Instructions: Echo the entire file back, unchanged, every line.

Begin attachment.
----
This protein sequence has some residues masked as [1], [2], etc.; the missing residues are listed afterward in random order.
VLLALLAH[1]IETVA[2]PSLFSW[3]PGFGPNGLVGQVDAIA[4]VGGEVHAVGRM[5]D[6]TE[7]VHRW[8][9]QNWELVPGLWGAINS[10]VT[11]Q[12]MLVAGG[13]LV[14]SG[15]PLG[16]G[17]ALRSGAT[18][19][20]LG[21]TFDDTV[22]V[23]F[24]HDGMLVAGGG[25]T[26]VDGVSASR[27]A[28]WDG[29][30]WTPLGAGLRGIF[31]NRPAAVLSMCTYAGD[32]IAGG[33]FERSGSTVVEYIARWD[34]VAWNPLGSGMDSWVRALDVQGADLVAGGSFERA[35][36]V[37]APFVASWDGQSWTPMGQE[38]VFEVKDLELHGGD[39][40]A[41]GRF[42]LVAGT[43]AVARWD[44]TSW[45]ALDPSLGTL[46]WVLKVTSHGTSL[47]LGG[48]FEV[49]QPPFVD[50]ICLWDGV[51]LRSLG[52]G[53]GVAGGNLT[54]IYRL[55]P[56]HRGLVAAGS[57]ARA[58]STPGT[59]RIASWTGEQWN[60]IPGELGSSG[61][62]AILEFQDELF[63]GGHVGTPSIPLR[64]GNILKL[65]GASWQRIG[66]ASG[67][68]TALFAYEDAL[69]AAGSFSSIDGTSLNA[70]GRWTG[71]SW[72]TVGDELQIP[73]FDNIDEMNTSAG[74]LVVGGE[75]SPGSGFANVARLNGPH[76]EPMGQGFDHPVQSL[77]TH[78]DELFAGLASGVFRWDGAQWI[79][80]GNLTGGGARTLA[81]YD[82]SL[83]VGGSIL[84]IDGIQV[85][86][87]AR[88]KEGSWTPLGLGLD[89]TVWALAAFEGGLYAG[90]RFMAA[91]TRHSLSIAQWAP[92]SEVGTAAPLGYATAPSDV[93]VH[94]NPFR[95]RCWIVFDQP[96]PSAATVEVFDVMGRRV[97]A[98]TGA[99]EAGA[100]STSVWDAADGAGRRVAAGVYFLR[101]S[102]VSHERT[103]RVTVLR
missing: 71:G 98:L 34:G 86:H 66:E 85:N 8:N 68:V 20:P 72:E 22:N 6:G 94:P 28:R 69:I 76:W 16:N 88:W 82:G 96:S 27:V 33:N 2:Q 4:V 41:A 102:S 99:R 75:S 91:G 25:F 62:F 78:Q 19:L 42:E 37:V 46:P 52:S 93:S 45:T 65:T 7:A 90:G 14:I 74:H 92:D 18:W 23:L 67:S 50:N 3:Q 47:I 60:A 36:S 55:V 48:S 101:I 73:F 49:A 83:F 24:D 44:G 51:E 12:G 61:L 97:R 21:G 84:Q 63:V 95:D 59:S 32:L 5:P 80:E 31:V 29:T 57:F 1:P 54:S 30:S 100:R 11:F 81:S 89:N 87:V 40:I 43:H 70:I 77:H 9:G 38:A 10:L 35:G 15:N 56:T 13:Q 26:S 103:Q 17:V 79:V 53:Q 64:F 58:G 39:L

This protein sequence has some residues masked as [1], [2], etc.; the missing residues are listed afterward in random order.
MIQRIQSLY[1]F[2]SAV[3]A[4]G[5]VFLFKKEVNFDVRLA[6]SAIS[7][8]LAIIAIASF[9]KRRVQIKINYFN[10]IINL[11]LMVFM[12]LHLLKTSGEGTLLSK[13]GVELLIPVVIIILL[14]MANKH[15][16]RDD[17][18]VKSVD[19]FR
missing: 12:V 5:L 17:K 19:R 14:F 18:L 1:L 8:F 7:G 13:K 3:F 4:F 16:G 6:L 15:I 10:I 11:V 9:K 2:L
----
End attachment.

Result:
This protein sequence has some residues masked as [1], [2], etc.; the missing residues are listed afterward in random order.
VLLALLAH[1]IETVA[2]PSLFSW[3]PGFGPNGLVGQVDAIA[4]VGGEVHAVGRM[5]D[6]TE[7]VHRW[8][9]QNWELVPGLWGAINS[10]VT[11]Q[12]MLVAGG[13]LV[14]SG[15]PLG[16]G[17]ALRSGAT[18][19][20]LG[21]TFDDTV[22]V[23]F[24]HDGMLVAGGG[25]T[26]VDGVSASR[27]A[28]WDG[29][30]WTPLGAGLRGIF[31]NRPAAVLSMCTYAGD[32]IAGG[33]FERSGSTVVEYIARWD[34]VAWNPLGSGMDSWVRALDVQGADLVAGGSFERA[35][36]V[37]APFVASWDGQSWTPMGQE[38]VFEVKDLELHGGD[39][40]A[41]GRF[42]LVAGT[43]AVARWD[44]TSW[45]ALDPSLGTL[46]WVLKVTSHGTSL[47]LGG[48]FEV[49]QPPFVD[50]ICLWDGV[51]LRSLG[52]G[53]GVAGGNLT[54]IYRL[55]P[56]HRGLVAAGS[57]ARA[58]STPGT[59]RIASWTGEQWN[60]IPGELGSSG[61][62]AILEFQDELF[63]GGHVGTPSIPLR[64]GNILKL[65]GASWQRIG[66]ASG[67][68]TALFAYEDAL[69]AAGSFSSIDGTSLNA[70]GRWTG[71]SW[72]TVGDELQIP[73]FDNIDEMNTSAG[74]LVVGGE[75]SPGSGFANVARLNGPH[76]EPMGQGFDHPVQSL[77]TH[78]DELFAGLASGVFRWDGAQWI[79][80]GNLTGGGARTLA[81]YD[82]SL[83]VGGSIL[84]IDGIQV[85][86][87]AR[88]KEGSWTPLGLGLD[89]TVWALAAFEGGLYAG[90]RFMAA[91]TRHSLSIAQWAP[92]SEVGTAAPLGYATAPSDV[93]VH[94]NPFR[95]RCWIVFDQP[96]PSAATVEVFDVMGRRV[97]A[98]TGA[99]EAGA[100]STSVWDAADGAGRRVAAGVYFLR[101]S[102]VSHERT[103]RVTVLR
missing: 71:G 98:L 34:G 86:H 66:E 85:N 8:N 68:V 20:P 72:E 22:N 6:G 94:P 28:R 69:I 76:W 16:N 88:W 82:G 96:S 27:V 33:N 2:Q 4:V 41:A 102:S 99:R 75:S 91:G 25:F 62:F 78:Q 19:L 42:E 37:V 46:P 52:S 93:S 45:T 65:T 7:A 90:G 14:I 74:H 92:D 18:W 23:L 67:S 50:N 3:Q 47:I 60:A 36:S 55:V 48:S 101:I 73:F 49:A 83:F 24:D 44:G 51:E 12:G 61:L 97:R 21:G 84:Q 63:V 95:D 59:S 32:L 5:P 80:E 31:V 29:T 57:F 1:P 54:S 30:S 100:R 11:F 81:S 89:N 87:V 40:I 43:H 70:I 77:H 9:G 38:A 10:L 35:G 15:N 56:T 13:Q 26:S 103:Q 17:V 79:V 53:Q 64:F 58:G 39:L

This protein sequence has some residues masked as [1], [2], etc.; the missing residues are listed afterward in random order.
MIQRIQSLY[1]F[2]SAV[3]A[4]G[5]VFLFKKEVNFDVRLA[6]SAIS[7][8]LAIIAIASF[9]KRRVQIKINYFN[10]IINL[11]LMVFM[12]LHLLKTSGEGTLLSK[13]GVELLIPVVIIILL[14]MANKH[15][16]RDD[17][18]VKSVD[19]FR
missing: 12:V 5:L 17:K 19:R 14:F 18:L 1:L 8:F 7:G 13:K 3:F 4:F 16:G 6:L 15:I 10:I 11:V 9:K 2:L